York, Star Liana

Star Liana York - Range Duty (Monumental)

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Star Liana York - Range Duty (Monumental)

  • Bronze
  • Edition: 15
  • 75'' x 33'' x 44''
  • SYRangeDutyMonumental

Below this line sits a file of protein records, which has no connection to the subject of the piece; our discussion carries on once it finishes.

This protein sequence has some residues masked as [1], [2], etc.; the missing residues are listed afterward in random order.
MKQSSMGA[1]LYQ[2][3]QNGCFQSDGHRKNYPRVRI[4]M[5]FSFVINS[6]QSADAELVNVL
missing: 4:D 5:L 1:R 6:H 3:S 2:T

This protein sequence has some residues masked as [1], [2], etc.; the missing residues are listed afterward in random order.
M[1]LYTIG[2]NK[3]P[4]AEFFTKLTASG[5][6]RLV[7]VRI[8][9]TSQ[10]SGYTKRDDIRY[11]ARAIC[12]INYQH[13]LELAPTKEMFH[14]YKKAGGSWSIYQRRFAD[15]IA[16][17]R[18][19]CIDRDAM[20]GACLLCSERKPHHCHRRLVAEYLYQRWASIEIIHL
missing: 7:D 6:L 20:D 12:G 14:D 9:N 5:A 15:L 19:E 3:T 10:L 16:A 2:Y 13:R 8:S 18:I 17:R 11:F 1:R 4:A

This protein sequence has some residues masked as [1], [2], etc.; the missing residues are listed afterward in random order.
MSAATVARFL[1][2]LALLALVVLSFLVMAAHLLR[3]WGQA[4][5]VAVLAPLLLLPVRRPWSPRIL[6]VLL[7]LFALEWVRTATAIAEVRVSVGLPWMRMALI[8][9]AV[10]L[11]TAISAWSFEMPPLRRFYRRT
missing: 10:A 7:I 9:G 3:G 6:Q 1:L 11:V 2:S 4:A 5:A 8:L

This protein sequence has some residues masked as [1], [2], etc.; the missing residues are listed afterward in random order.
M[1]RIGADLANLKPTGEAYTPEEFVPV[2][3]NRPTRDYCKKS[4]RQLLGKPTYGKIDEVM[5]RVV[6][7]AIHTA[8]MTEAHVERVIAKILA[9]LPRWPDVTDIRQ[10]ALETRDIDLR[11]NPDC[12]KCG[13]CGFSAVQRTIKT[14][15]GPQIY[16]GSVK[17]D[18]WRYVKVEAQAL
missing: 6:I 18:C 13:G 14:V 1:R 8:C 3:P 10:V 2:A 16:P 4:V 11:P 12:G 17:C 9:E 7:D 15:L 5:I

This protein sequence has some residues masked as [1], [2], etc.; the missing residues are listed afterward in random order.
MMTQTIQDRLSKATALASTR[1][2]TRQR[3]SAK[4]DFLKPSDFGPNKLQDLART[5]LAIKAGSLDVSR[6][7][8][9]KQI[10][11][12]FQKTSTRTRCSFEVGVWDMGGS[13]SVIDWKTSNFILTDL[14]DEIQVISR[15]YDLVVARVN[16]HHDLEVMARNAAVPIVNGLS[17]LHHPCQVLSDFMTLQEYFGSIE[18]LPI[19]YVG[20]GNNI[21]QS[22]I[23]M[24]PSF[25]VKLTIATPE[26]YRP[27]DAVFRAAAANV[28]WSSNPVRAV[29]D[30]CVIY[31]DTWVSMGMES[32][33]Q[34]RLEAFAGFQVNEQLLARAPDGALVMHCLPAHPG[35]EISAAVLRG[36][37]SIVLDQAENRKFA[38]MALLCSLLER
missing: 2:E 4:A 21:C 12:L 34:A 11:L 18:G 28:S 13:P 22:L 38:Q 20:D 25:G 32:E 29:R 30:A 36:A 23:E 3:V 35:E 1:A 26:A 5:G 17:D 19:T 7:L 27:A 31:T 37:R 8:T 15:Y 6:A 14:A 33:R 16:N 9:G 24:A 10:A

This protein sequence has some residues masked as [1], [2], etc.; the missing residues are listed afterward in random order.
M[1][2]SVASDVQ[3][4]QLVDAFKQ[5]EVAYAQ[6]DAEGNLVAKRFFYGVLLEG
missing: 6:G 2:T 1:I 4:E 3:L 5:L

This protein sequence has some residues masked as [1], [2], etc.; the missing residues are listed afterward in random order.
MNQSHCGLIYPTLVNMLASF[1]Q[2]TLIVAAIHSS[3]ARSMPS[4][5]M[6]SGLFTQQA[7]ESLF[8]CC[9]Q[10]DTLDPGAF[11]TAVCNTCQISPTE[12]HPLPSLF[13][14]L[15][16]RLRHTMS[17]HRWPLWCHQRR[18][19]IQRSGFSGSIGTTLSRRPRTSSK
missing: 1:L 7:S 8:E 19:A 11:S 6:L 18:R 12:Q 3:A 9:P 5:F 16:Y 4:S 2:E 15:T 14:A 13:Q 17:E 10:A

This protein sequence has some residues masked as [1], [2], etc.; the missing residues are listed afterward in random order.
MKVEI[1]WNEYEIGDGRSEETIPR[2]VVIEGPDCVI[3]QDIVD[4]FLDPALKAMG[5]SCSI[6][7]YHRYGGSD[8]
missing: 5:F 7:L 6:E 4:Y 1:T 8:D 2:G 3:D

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Here a stockman who has come upon a maverick calf while riding the range is trying to start a fire, and as usual the weather is not cooperating. The raindrop spilling from the brim of his hat, the way he uses his coat to shelter the fire, and the application of a dark patina which mutes all colors except the bright yellow slicker - combine to give the feeling that the scene takes place in a windy, drizzly, gloomy afternoon. Star's father is a talented woodworker. As a child she spent many hours working beside him in his basement shop. He would supply her with a board on which she would draw an animal, cut the design out with a jigsaw, and round the edges with a file before painting the piece. She credits the ability to make things with her hands, in part, to his early encouragement. As a tribute to her father's steady patient way of working with the materials at hand, when Star decided to do a sculpture which depicted a cowboy dealing routinely with adverse conditions, yet gleaning a certain satisfaction and serenity from simply doing his job, she drew on her father as both inspiration and model. Evident in "Range Duty" is Star's affinity for the quiet contemplative moments that are as much a part of life in the West as dramatic action-packed incidents. Also demonstrated is her concern for details which make the piece authentic. Note the short shank on the branding iron, characteristic of "saddle irons", which are small, light irons, more easily transportable on horseback than branding irons used in the corral. The downturned angle on the shank of the man's spurs reveals that he is short in stature. Star's ability to get both the look and the feel right is what gives her sculptures a life of their own. "The highest reward for a man's toil is not what he gets for it, but what he becomes by it." - John Ruskin. "Every man's work is a portrait of himself." - Anonymous. "Far and away the best prize that life offers is the chance to work hard at work worth doing." - Theodore Roosevelt. "Blessed is he who has found his work; let him ask no other blessedness. He has a life-purpose; he has found it , and will follow it." - Thomas Carlyle